A solar panel and semiconductor manufacturer have jointly filed a lawsuit in the United States Court of International Trade challenging a moratorium on the collection of anti-dumping and countervailing duties (AD/CVD) on Chinese-branded crystalline silicon photovoltaic (CSPV) solar modules and cells imported from Malaysia, Thailand, Vietnam, and Cambodia. The matter is Auxim Solar, Inc. and Concept Clean Energy, Inc. v. United States, et. al., 1:23-cv-00274-TMR.
Plaintiffs contend in the complaint that the United States solar manufacturing base has been “gutted” by unfair Chinese trade practices, including intellectual property theft to state-sponsored industrial subsidization and predatory pricing. They contend that although the current administration found that Chinese solar producers are evading U.S. trade measures using third country export platforms, the administration nonetheless has provided a tariff holiday with importers, consequently stockpiling dumped imports while import volumes are at record levels.
The complaint challenges the decision of the United States Department of Commerce (Commerce) to suspend the collection of AD/CVD on CSPV cells and modules found to be circumventing the antidumping and countervailing duty orders that cover these materials. Plaintiffs contend that by not requiring cash deposits of estimated AD/CVDs, Commerce is not enforcing its findings that CSPV cells and modules from Malaysia, Thailand, Vietnam, and Cambodia were circumventing the established AD/CVD orders covering CSPV cells and modules from China. Although Commerce made affirmative determinations of circumvention, Commerce contends that it properly relied upon the administration’s June 2022 Proclamation 10414, which declared “an emergency to exist with respect to the threats to the availability of sufficient electricity generation capacity to meet customer demand” in order to extend and waive liquidation and application of certain AD/CVD duties.1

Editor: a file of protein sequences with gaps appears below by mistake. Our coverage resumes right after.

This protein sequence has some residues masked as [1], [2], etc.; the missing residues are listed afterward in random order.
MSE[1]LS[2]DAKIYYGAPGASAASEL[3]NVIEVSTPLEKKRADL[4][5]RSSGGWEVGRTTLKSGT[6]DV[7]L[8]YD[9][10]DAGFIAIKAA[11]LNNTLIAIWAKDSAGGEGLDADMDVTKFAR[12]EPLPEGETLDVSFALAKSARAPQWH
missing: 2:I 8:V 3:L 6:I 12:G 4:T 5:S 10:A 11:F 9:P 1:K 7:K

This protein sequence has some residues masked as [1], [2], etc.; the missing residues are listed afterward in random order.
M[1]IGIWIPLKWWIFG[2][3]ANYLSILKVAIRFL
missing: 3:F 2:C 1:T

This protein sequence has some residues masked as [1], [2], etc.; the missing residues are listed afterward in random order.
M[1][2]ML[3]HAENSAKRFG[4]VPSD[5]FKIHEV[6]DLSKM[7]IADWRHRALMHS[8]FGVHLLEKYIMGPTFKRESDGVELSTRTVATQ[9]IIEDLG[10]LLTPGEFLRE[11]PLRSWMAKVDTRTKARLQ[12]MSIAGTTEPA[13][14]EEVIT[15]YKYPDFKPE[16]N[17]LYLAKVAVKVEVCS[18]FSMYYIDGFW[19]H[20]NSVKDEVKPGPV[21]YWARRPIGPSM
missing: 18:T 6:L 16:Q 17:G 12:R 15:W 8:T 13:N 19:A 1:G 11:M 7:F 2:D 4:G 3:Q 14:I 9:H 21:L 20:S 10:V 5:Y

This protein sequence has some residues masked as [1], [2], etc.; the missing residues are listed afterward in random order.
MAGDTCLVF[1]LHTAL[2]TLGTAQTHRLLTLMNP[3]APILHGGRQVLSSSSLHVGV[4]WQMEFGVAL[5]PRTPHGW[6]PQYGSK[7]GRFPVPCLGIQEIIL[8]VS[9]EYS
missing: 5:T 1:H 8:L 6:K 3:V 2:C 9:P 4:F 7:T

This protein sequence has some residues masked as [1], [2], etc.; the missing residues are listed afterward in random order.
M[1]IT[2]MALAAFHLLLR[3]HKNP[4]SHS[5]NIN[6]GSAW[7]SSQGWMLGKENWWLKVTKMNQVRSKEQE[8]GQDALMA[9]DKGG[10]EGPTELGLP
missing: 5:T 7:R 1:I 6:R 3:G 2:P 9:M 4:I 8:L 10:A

The complaint was filed on Dec. 29, 2023. The complaint seeks declaratory judgment that Commerce’s actions are contrary to the law; Commerce must suspend liquidation of previously suspended entries and apply cash deposits of estimated AD/CVD until appropriate liquidation instructions are issued. Generally, estimated duties are paid by importers when the goods first enter the U.S. About 314 days after the date of entry, which is referred to as the liquidation date, Customs finalizes the duty amount owed. The plaintiffs subsequently filed a Motion for Preliminary Injunction, which the court denied pursuant to a Joint Stipulation of the Parties wherein the parties agreed that the court has the jurisdiction and power to order the reliquidation of unliquidated entries as of Jan. 25, 2024. Any court order that directs Commerce to resume estimated cash deposits or further suspends the liquidation date could mean retroactive AD/CVD liability.
The defendants have filed a Motion to Dismiss the matter, arguing that the court lacks subject matter jurisdiction over the complaint because the plaintiffs should have pursued their arguments during the underlying circumvention inquiries – and in fact, the defendants note that the plaintiffs raised many of the same arguments in those proceedings which Commerce addressed and rejected.
Solar developers, owners, utilities, and EPC contractors should remain alert to the risk of additional import duties that could have to be paid on some solar panels imported after April 2022. Generally, traders or importers of these items are the importer of record and are responsible for the payment of the duties. However, downstream users of solar panels should be alert to any contractual assumption of risk undertaken in the supply chain, PPAs, EPCs, or similar arrangements where such costs can be passed through to a counter-party.
Clients should be alert and aware of this matter and should understand the contractual landscape with regard to solar power facilities where the company is an owner, operator, developer, or purchaser and which party, if any, directly or indirectly bears the risk of retroactive AD/CVD duty payments; or, whether the risk of retroactive liability is addressed at all.
To follow further developments of this Proceeding, visit Auxim Solar Inc., et.al. v. United States, et.al., United States Court of International Trade, Docket 1:23-CV-00274-TMR (Dec. 29, 2023)
1 Declaration of Emergency and Authorization for Temporary Extensions of Time and Duty-Free Importation of Solar Cells and Modules from Southeast Asia, 87 Fed.Reg. 35,067, 35,067-68 (June 9, 2022) (Proclamation 10414); Procedures Covering Suspension of Liquidation, Duties and Estimated Duties In Accord With Presidential Proclamation 10414, 87 Fed.Reg. 56,868 (Dep’t of Commerce Sept. 16, 2022)